I was visiting my mother-in-law in Sun City West, on the outskirts of Phoenix, Arizona. The sun rises there at about 6 A.M. and I myself must leave the arroyos by 10 A.M. If I linger past 10 A.M., I risk a repeat of the morning that I almost didn’t make it out.
This is my usual destination, White Tank Mountains Regional Park, some 35 minutes from her house. Since my first trip to there, many sizable developments have been built, adding thousands of homes to this desert. As I drive through, I often puzzle at where they are drawing their water from, and where they will in the future?
The arroyos are bone-dry creek beds, that are wet briefly during the year. You must always be aware, should an instantaneous downpour send water crashing down the arroyo.
Blooms are sparse in the arroyo, but there are some, and there are a surprising number of butterflies that come to sip whatever sugary nectar they can locate. This dusky colored skipper has done well, scoring what must be a nourishing supply of rich carbohydrates.
A morning in the arroyo, and then back to swap family news.
That expansive meadow at the Jamestown Audubon Center‘s Reserve was jam-packed with blooms and fliers. This Orange Hawkweed flowerhead caught my eye. Lush in color, Hieracium Aurantiacum could have had a tiny sign posted on it, “Super healthy bloom ready for nectarers!”
Decided to pause there awhile, and see if it’s aromatic teasers brought in any action. Bingo! This sweet as sugar skipper zoomed in, and stayed. My instincts must have been good, sweet nectar ready at the pump, so to speak.
The eye candy that it was challenged me to capture a suitable image, and I shot away. A comely bloom with a sucre-sweet little skipper, on a fine morning in Jamestown, New York. ID? A Least Skipper is my vote. Good, very good.
Oh, if I could do as some of you do, block out the nonsense of this nutty political world, and focus on the gravitas of this eye-popping world that we share.
This one was so pert, so distinctly marked and so willing to pose for me. The image I captured here, good enough to share, does though reveal my limited knowledge of the numerous species of Skippers that make Raccoon Creek State Park their home. September 5, 2014, and we’ve not been formally introduced.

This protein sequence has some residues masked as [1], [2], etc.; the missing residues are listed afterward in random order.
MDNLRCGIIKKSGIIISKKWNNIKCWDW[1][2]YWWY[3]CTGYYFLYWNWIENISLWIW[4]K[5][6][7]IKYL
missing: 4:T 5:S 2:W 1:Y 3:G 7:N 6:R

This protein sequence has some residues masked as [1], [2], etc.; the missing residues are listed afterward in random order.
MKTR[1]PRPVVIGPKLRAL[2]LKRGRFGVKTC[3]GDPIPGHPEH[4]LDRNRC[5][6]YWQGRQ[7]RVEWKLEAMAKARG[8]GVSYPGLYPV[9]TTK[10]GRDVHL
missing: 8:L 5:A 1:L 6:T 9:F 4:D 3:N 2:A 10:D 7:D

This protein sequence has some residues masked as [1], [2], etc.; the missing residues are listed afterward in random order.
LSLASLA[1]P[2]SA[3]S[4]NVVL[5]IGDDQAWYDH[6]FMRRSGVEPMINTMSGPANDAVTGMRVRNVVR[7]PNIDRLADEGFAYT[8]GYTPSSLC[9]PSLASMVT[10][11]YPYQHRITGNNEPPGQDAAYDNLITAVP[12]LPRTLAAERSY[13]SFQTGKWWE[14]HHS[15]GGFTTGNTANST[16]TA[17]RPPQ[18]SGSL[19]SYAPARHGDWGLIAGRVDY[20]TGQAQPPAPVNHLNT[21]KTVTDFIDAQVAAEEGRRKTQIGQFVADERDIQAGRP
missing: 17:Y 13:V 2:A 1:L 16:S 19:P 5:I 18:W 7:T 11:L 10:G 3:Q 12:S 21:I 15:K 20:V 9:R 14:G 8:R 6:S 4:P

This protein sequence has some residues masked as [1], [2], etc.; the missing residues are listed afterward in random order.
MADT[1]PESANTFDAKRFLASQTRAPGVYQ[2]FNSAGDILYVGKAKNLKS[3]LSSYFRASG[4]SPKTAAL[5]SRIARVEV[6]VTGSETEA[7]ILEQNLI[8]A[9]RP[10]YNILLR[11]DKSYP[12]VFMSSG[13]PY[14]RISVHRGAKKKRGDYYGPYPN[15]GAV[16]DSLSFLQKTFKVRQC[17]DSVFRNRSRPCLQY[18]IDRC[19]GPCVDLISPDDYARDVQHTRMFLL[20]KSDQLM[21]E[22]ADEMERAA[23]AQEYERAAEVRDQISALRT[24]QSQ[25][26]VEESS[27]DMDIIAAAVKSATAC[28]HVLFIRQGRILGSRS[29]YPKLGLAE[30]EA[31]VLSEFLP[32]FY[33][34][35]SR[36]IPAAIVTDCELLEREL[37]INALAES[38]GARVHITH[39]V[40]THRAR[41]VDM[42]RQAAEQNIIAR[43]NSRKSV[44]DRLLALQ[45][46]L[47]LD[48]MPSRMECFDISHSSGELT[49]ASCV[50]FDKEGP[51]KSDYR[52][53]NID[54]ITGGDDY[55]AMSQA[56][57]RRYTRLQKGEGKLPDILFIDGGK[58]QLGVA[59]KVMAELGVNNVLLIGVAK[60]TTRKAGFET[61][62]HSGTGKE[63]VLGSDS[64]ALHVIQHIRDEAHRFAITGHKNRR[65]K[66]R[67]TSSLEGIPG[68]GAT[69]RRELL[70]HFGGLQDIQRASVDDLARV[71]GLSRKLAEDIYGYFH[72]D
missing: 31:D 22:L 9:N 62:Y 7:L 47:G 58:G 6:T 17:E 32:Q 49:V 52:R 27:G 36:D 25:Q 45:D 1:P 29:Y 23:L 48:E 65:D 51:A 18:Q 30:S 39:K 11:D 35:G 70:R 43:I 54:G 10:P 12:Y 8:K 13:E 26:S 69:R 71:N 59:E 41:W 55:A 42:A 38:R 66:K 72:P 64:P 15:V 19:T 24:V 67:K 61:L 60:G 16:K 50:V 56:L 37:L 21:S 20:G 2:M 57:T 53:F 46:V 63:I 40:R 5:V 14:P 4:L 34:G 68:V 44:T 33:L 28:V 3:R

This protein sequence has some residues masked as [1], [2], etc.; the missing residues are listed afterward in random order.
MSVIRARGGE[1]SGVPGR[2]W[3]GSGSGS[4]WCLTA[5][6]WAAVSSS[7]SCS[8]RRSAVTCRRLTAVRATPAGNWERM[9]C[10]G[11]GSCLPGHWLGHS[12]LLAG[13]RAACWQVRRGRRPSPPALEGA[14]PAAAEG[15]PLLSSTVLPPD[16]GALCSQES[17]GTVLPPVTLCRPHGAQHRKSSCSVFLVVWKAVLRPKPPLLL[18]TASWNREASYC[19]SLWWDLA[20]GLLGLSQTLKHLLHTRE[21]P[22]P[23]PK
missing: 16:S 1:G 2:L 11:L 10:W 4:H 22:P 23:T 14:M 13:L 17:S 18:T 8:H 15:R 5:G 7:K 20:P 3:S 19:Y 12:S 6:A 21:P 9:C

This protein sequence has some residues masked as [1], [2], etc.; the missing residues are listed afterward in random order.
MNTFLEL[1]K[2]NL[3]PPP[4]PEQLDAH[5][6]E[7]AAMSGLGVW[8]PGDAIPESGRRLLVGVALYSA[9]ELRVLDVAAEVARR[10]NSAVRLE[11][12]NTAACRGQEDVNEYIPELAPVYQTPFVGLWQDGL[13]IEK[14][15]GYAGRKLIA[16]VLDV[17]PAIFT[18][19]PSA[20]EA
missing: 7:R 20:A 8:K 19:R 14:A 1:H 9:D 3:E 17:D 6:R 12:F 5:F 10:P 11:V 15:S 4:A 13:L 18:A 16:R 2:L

We now know that she is a Peck’s Skipper (Polites Peckius). Skippers keep me company on the trails that we share. Their mixes of browns, tans, creams and white just tantalize my eyes. That, somehow lessens the isolation felt by those of us who search for common and very uncommon butterflies. I also devote good thinking time to trying to understand how these tiny fliers survive weeks in the wild, especially during the nights, when they remain hidden in foliage, at the mercy of the legions of creepy crawlies that spend the dark hours, hunting for prey. Scary business that, when there is no front door to lock out the beasts of prey.
She was not easy to overlook. Most of the grass skippers are very difficult to approach and don’t bedazzle your eyes. As soon as I spotted her, my ‘got to get a picture of this one’ mechanism was sprung. A looker, she.
We were in Raccoon Creek State Park in southwestern Pennsylvania, and we met in May. My field guides confirm that though very difficult to approach, this species of skipper is less anxious when they are nectaring. Hesperia sassacus is reported as often uncommon, generally overlooked and surprise, surprise . . . though it is now 2014, little is known of them and their behavior.
Satisfying whole careers await the young readers of wingedbeauty.com who choose to pursue their interest in butterflies through university and beyond. There is so much that remains unknown, butterflies are so well regarded by the majority of folks, and I say that observing, tracking, witnessing them can supply a lifetime of contentment. Pyle, Remington, Comstock, Muir, Nabokov, to just name a few.